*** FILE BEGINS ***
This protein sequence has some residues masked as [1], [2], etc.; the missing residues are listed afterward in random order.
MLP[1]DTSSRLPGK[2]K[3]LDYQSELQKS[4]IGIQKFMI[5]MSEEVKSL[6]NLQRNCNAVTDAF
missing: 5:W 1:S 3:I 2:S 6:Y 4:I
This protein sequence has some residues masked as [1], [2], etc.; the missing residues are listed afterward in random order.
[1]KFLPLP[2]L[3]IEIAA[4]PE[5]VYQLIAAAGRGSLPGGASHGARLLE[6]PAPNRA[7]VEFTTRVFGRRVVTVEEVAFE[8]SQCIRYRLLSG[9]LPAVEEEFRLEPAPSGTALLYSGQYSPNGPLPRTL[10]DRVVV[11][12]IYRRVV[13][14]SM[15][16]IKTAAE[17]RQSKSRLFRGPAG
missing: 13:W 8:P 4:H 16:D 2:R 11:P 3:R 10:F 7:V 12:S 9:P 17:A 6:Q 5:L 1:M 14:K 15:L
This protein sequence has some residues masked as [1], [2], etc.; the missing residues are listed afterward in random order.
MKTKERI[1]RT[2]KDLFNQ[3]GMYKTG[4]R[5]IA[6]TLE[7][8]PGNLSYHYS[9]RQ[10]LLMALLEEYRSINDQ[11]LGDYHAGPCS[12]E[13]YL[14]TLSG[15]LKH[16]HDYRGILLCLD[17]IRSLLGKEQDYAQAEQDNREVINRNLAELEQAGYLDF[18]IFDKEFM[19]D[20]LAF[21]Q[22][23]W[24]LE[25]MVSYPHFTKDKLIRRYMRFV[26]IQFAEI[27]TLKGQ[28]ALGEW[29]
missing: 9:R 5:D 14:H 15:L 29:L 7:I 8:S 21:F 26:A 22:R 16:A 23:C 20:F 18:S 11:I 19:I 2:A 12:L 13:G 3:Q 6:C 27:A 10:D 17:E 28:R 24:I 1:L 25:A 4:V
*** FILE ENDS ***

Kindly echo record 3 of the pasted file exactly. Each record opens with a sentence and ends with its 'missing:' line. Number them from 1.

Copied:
This protein sequence has some residues masked as [1], [2], etc.; the missing residues are listed afterward in random order.
MKTKERI[1]RT[2]KDLFNQ[3]GMYKTG[4]R[5]IA[6]TLE[7][8]PGNLSYHYS[9]RQ[10]LLMALLEEYRSINDQ[11]LGDYHAGPCS[12]E[13]YL[14]TLSG[15]LKH[16]HDYRGILLCLD[17]IRSLLGKEQDYAQAEQDNREVINRNLAELEQAGYLDF[18]IFDKEFM[19]D[20]LAF[21]Q[22][23]W[24]LE[25]MVSYPHFTKDKLIRRYMRFV[26]IQFAEI[27]TLKGQ[28]ALGEW[29]
missing: 9:R 5:D 14:H 15:L 29:L 7:I 8:S 21:F 26:A 22:R 16:A 23:C 20:F 18:S 11:I 19:I 2:A 12:L 13:G 3:Q 6:C 27:A 10:D 17:E 28:R 24:I 1:L 25:A 4:V